NIMBY Trail Problems

Over the years, Kansas has had trouble getting trail projects moving. Both the Flint Hills Nature Trail and the Landon Nature Trail, for instance, have been delayed significantly in recent years, primarily due to “not in my back yard” sentiments from landowners along the trail corridor, who impede trail progress with frivolous lawsuits and pressure local governments to footdrag on the projects.

Meanwhile, trails like the Katy Trail in Missouri and the Cowboy Trail in Nebraska become successful and popular tourist attractions. Further afield, we hear about projects such as the Great Allegheny Passage in Maryland and Pennsylvania, which “has turned into a gold mine for communities who are watching money roll into their towns two wheels at a time. Time and time again it has been shown that rail-to-trail projects are a big draw for bicyclists, and longer networks like this one draw bike tours with people who need food and lodging.”

But all is not sweetness and light in the world of trail-building. Here are a few recent examples of trails facing troubles:

  • In Omaha, Nebraska, Neighbors Argue Trail Project Plans, and said they’re unhappy that the proposed route will come too close to their properties. The city’s Parks and Recreation director has tried to allay concerns by comparing the new trail plan to another recently-built trail, which was “initially controversial but now generates only compliments.”

  • Facing opposition from landowners, the Springdale, Arkansas city Trails Committee backed off on plans for a path along Spring Creek. Alderman Jim Reed said he understood the frustrations expressed by those whose properties would be affected. But he said they need to think about how the trail could enhance Springdale’s image. “I understand you, and I hear you,” Reed said to residents. “But what I hear is, ‘What about me ?’ But what about the city?”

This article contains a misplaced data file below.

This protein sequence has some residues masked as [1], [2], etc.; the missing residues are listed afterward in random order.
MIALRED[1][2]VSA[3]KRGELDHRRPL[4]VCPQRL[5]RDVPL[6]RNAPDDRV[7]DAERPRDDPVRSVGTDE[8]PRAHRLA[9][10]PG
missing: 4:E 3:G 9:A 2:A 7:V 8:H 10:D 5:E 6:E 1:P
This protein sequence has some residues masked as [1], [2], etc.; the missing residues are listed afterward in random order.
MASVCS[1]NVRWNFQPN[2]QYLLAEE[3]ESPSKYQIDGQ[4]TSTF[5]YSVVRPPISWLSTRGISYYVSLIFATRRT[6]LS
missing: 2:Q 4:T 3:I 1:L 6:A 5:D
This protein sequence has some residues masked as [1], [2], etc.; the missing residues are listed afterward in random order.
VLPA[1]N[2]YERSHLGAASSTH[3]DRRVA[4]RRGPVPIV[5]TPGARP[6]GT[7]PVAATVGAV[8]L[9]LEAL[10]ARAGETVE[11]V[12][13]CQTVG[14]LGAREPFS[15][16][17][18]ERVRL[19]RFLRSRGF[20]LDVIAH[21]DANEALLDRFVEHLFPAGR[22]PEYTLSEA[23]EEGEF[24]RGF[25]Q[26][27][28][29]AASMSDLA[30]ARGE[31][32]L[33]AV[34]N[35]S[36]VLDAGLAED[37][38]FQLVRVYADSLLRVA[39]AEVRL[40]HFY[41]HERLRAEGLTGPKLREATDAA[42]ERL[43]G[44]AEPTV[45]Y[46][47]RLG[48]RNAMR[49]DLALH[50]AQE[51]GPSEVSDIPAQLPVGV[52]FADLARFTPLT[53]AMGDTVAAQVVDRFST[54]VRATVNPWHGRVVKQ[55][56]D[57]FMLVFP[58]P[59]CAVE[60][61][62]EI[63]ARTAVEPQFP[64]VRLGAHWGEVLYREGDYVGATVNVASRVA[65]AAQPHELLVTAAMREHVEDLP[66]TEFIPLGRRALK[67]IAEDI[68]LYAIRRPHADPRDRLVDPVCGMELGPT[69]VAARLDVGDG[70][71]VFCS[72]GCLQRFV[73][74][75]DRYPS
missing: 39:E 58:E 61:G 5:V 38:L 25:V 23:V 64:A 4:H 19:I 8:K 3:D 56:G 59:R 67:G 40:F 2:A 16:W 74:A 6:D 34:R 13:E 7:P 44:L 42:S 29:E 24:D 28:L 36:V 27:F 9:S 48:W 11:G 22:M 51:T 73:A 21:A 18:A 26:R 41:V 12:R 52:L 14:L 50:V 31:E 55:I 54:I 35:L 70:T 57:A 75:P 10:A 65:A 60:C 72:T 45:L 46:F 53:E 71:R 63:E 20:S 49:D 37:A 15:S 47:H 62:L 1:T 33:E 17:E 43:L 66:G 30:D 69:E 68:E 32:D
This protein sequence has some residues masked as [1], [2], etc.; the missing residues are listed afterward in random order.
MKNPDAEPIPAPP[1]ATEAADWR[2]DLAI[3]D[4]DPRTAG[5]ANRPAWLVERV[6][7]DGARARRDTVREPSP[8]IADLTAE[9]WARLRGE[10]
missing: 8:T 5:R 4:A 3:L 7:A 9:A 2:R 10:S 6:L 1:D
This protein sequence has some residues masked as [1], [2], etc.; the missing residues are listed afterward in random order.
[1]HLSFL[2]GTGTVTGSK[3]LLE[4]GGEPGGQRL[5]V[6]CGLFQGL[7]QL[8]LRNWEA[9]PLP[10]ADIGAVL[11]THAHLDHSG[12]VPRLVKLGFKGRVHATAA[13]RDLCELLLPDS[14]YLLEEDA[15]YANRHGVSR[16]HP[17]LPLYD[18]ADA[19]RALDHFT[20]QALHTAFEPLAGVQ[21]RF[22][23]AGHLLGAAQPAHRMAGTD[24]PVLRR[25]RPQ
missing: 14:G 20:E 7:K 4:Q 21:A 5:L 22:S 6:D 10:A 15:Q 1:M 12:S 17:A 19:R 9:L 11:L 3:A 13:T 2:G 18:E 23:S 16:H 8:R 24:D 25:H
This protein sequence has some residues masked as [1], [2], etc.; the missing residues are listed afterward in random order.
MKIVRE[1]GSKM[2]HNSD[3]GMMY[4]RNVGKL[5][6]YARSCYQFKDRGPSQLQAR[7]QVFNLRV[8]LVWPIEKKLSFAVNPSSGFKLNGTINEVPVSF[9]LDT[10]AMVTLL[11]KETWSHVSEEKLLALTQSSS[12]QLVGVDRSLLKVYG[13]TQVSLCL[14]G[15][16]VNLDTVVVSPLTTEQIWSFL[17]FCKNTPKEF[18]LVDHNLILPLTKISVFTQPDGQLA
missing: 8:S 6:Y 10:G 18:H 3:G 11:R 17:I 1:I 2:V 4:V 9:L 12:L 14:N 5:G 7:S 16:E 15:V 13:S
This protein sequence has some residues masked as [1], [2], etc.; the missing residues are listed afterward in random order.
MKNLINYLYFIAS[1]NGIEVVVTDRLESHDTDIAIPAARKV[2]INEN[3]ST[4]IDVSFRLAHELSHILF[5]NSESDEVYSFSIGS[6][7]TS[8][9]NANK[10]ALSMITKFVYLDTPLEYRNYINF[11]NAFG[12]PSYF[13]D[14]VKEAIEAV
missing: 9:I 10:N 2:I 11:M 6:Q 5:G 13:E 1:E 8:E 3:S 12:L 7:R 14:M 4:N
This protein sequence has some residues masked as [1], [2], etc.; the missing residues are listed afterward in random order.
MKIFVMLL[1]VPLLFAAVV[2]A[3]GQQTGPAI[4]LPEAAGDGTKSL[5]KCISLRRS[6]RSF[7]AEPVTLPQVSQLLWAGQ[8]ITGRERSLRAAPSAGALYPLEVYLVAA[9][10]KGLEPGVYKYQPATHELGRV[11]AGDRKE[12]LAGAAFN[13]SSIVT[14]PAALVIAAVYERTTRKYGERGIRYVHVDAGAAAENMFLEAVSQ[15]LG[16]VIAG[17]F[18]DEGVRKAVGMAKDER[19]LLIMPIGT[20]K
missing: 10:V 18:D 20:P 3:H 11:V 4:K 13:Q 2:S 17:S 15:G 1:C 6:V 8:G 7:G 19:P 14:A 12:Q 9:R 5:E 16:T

• In Heath, Ohio, a property owner along a controversial trail staged a showdown with crews paving the path, contending that the trail property, which is owned by a local non-profit foundation, should have reverted back to them after the railroad abandoned the train line. More: Protesters Block Bike Path With Rig, Wrecker, Bike path should be allowed to go forward

  • In Caroline, New York, Trail vote divides town board due to the opposition of a handful of residents who live along the proposed trail corridor, even though the abandoned rail line “is currently used by snowmobilers, all-terrain vehicle riders and horseback riders.”

  • In Bakersfield, California, the city is planning to tear up a 1.4-mile section of a popular paved bike path and replace it with a dirt road that would carry motor vehicle traffic.

  • In Sudbury, Massachusetts, So much for romantic visions of families bicycling together as a group of people rose up to oppose a rail trail. “They complain, to a ludicrous point, that dreaded masses of cyclists, joggers, and elders out for strolls will scare away wildlife.” They are “using the environment to cover up NIMBYism.”

  • In Miami, Florida, NIMBYs Fear Bicycle Path

It’s reassuring, in a way, to see that Kansas is not the only place affected by NIMBYism, fear-mongering, and plain old selfishness, but why?

Unjustified Fears

A correspondent wrote to me awhile back, on the subject of trail opposition: “How is a trail different than a road or street, which nearly everyone has running along their property? Roads bring crime. Roads bring traffic danger. Roads bring noise and air pollution. Trails, by their very nature, present few to none of these hazards.”